Visiting Milan last weekend I notices the strong usage, of both tourist and local, of the bike sharing service provided by Mobile and OFO, both Chinese Companies.
Compared to the traditional city bike sharing system (Boris Bike in London and Orange ATM Bike in Milan), with Mobile and OFO you can pick and leave a bike at your convenience. You do not need a deck station anymore.
Following the download of the App, a cyclist can unlock the bike with the smartphone and at the end of the journey just lock the bike again with the smartphone.
In China the bike sharing companies are the new darlings of the Venture Capital industry.
Just in 2017 Mobile raised $600m in new founding for expansion outside China, while OFO raised over $450m in their Series D round. Both companies are valued over $3bn.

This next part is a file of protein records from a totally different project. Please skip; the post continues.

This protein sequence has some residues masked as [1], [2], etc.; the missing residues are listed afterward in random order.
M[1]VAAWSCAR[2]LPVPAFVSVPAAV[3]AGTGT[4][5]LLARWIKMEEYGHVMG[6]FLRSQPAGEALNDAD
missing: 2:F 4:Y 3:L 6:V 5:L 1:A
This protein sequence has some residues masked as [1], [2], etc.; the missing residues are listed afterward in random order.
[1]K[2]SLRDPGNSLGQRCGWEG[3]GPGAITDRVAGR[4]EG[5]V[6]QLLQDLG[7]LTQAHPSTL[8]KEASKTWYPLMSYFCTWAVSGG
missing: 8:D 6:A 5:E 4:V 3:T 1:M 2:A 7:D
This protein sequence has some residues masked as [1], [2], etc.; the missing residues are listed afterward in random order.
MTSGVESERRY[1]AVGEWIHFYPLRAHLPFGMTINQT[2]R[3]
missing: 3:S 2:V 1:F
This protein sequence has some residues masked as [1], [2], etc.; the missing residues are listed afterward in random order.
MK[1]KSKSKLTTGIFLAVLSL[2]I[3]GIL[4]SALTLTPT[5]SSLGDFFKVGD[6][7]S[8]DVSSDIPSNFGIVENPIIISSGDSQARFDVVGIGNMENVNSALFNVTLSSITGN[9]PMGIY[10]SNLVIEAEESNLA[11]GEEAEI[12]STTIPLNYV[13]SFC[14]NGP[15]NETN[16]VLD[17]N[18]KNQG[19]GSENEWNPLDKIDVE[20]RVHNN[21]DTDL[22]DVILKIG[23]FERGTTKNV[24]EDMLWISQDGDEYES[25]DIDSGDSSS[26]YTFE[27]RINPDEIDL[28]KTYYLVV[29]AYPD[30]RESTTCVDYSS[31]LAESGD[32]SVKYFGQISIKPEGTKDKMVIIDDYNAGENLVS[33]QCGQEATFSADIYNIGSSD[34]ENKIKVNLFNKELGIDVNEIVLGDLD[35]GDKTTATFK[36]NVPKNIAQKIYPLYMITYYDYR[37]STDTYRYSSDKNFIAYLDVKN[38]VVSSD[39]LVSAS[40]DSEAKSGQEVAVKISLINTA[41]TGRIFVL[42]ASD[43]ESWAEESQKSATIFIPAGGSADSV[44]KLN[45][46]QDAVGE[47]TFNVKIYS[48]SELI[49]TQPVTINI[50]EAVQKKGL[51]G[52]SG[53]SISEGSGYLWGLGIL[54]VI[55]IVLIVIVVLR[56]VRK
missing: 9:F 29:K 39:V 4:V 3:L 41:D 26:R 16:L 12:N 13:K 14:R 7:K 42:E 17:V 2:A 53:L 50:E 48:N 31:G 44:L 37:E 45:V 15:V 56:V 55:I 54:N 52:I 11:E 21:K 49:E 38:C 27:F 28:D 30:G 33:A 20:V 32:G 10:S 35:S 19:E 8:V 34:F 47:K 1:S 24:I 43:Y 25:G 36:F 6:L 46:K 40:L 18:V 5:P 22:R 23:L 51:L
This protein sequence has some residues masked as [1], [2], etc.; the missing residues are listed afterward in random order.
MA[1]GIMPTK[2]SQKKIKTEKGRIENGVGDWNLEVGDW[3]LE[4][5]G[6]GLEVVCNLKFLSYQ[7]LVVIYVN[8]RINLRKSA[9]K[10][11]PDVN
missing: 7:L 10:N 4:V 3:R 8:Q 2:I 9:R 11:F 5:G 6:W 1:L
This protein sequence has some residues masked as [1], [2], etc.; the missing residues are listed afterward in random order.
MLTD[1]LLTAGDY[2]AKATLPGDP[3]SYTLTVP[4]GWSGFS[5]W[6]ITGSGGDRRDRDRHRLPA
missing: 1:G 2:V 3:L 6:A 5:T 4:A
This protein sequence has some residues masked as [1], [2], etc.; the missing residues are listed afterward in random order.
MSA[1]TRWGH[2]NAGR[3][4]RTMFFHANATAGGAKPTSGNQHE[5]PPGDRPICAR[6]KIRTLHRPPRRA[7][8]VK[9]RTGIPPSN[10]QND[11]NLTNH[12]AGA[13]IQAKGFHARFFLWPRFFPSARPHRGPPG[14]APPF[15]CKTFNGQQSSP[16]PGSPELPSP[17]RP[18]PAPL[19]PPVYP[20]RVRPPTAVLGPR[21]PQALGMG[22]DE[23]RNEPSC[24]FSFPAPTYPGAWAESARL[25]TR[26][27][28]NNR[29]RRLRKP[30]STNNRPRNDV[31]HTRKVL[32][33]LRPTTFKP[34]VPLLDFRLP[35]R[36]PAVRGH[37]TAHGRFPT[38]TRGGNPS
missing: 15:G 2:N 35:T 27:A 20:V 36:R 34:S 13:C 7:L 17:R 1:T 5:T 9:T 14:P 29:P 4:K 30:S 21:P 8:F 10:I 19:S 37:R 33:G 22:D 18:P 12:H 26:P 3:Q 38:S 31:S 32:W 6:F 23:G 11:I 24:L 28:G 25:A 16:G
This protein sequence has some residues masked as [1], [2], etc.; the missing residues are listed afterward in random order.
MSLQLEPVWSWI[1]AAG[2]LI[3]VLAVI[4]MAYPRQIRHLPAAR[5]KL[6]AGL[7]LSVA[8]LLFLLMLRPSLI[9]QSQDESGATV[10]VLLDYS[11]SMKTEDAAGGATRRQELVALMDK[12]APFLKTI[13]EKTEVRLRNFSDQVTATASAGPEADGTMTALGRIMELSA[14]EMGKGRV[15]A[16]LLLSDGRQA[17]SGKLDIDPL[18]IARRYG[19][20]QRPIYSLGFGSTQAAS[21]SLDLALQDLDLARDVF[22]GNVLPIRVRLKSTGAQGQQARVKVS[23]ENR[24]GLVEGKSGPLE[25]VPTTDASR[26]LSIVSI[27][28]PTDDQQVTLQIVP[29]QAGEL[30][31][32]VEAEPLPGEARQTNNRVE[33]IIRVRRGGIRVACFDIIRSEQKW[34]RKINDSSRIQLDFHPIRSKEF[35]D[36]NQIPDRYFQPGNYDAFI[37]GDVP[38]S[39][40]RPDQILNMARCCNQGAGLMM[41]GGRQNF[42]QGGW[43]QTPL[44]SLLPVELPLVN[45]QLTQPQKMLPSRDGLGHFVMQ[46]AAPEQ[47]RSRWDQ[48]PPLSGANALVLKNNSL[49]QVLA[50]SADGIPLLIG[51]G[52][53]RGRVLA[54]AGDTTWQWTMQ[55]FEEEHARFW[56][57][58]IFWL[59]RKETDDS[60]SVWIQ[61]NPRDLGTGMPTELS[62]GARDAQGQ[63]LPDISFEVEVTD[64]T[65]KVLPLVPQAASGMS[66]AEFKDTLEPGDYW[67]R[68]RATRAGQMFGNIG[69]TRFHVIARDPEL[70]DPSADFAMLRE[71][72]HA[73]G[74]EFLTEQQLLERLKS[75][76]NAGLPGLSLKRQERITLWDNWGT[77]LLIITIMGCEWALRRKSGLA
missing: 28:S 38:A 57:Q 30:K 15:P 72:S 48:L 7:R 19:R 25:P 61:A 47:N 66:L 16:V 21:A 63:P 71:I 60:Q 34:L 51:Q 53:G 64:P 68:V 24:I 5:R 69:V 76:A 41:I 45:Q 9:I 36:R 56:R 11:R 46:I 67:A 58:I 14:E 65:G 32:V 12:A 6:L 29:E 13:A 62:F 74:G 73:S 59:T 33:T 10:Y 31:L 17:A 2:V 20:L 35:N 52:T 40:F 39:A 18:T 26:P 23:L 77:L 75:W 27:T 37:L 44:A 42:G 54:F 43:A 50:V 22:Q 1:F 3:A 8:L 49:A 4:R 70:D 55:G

In China the companies are loved by both commuters and local municipalities, being able to provide a green and healthy transport alternative.
From a financial point of view I believe that the model is poor:
- very capital intensive (each bike cost over $200);
- low barriers to entry;
- very competitive market with high customer acquisition costs;
- low revenues per user ($20 cents per hour);
- lack of any competitive advantage.
I think that for some of the investors in Mobile and OFO, including Alibaba and Tencent, the attraction lay in the ability to know where a customer is, mapping his/her journey to school/work/home.
There is also a potential "the winner take it all" scenario, where the Chinese players would be able to become a strong international brand, delivering bike sharing service in 100-200 cities around the world in the next 12 month.
Still if Uber business model, involving much more technology and barriers to entry, was copied in short term in both its home market and internationally, I do not see how those companies could successfully face with future local competition.
The only winner I believe would be the customer, able to pick and leave a bicycle anywhere in the city.